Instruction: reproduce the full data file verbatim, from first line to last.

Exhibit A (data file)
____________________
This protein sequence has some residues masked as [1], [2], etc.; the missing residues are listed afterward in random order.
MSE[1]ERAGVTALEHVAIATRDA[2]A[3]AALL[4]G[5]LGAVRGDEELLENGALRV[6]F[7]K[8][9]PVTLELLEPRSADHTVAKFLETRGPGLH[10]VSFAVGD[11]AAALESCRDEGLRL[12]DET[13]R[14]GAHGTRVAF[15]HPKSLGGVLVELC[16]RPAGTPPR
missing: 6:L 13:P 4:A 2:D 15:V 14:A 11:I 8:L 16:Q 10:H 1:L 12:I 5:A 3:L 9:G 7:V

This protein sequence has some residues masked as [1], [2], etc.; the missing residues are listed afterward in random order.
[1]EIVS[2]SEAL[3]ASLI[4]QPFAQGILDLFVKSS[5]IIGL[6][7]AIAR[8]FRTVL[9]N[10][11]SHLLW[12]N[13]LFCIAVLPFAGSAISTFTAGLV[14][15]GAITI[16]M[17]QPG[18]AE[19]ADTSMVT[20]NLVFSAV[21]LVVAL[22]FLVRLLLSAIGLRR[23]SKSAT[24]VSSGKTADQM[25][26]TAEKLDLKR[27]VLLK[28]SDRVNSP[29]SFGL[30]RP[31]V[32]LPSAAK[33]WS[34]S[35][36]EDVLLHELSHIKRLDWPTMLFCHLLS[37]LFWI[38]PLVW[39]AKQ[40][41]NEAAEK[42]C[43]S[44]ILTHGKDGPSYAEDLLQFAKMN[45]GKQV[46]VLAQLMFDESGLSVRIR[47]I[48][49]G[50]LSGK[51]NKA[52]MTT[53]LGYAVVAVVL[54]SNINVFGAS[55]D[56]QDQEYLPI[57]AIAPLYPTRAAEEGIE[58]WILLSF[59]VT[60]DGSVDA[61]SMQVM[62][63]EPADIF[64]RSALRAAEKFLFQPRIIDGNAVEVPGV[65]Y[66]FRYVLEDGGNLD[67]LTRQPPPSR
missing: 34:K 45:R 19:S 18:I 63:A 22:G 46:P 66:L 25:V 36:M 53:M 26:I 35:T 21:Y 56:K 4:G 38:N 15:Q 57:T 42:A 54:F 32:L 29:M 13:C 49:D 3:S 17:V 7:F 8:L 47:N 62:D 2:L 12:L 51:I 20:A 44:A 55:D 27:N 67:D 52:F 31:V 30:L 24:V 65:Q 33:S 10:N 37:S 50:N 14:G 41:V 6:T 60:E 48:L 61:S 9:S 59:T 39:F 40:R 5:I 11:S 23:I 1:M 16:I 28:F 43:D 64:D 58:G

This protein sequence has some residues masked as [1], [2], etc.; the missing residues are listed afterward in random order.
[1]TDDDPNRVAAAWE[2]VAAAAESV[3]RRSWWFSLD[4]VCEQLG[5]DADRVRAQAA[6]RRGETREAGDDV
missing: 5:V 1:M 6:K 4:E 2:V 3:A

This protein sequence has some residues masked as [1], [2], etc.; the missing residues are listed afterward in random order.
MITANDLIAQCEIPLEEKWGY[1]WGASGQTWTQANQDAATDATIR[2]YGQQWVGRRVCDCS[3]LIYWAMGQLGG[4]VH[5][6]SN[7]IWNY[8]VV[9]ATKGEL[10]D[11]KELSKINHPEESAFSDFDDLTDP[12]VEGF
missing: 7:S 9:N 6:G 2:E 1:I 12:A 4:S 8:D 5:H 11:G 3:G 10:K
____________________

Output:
This protein sequence has some residues masked as [1], [2], etc.; the missing residues are listed afterward in random order.
MSE[1]ERAGVTALEHVAIATRDA[2]A[3]AALL[4]G[5]LGAVRGDEELLENGALRV[6]F[7]K[8][9]PVTLELLEPRSADHTVAKFLETRGPGLH[10]VSFAVGD[11]AAALESCRDEGLRL[12]DET[13]R[14]GAHGTRVAF[15]HPKSLGGVLVELC[16]RPAGTPPR
missing: 6:L 13:P 4:A 2:D 15:V 14:A 11:I 8:L 16:Q 10:H 1:L 12:I 5:A 3:L 9:G 7:V

This protein sequence has some residues masked as [1], [2], etc.; the missing residues are listed afterward in random order.
[1]EIVS[2]SEAL[3]ASLI[4]QPFAQGILDLFVKSS[5]IIGL[6][7]AIAR[8]FRTVL[9]N[10][11]SHLLW[12]N[13]LFCIAVLPFAGSAISTFTAGLV[14][15]GAITI[16]M[17]QPG[18]AE[19]ADTSMVT[20]NLVFSAV[21]LVVAL[22]FLVRLLLSAIGLRR[23]SKSAT[24]VSSGKTADQM[25][26]TAEKLDLKR[27]VLLK[28]SDRVNSP[29]SFGL[30]RP[31]V[32]LPSAAK[33]WS[34]S[35][36]EDVLLHELSHIKRLDWPTMLFCHLLS[37]LFWI[38]PLVW[39]AKQ[40][41]NEAAEK[42]C[43]S[44]ILTHGKDGPSYAEDLLQFAKMN[45]GKQV[46]VLAQLMFDESGLSVRIR[47]I[48][49]G[50]LSGK[51]NKA[52]MTT[53]LGYAVVAVVL[54]SNINVFGAS[55]D[56]QDQEYLPI[57]AIAPLYPTRAAEEGIE[58]WILLSF[59]VT[60]DGSVDA[61]SMQVM[62][63]EPADIF[64]RSALRAAEKFLFQPRIIDGNAVEVPGV[65]Y[66]FRYVLEDGGNLD[67]LTRQPPPSR
missing: 34:K 45:R 19:S 18:I 63:A 22:G 46:P 66:L 25:V 36:M 53:M 26:I 35:T 21:Y 56:K 4:G 38:N 15:Q 57:T 42:A 54:F 32:L 29:M 13:C 49:D 3:S 17:V 7:F 8:L 47:N 62:D 2:L 12:L 51:I 20:A 44:A 55:D 27:N 67:D 52:F 31:V 30:L 24:V 65:Q 33:S 10:N 37:S 50:N 14:G 41:V 6:T 60:E 48:L 61:S 9:S 59:T 39:F 40:R 5:I 11:S 23:I 1:M 16:I 28:F 43:D 64:D 58:G

This protein sequence has some residues masked as [1], [2], etc.; the missing residues are listed afterward in random order.
[1]TDDDPNRVAAAWE[2]VAAAAESV[3]RRSWWFSLD[4]VCEQLG[5]DADRVRAQAA[6]RRGETREAGDDV
missing: 5:V 1:M 6:K 4:E 2:V 3:A

This protein sequence has some residues masked as [1], [2], etc.; the missing residues are listed afterward in random order.
MITANDLIAQCEIPLEEKWGY[1]WGASGQTWTQANQDAATDATIR[2]YGQQWVGRRVCDCS[3]LIYWAMGQLGG[4]VH[5][6]SN[7]IWNY[8]VV[9]ATKGEL[10]D[11]KELSKINHPEESAFSDFDDLTDP[12]VEGF
missing: 7:S 9:N 6:G 2:E 1:I 12:A 4:S 8:D 5:H 11:G 3:G 10:K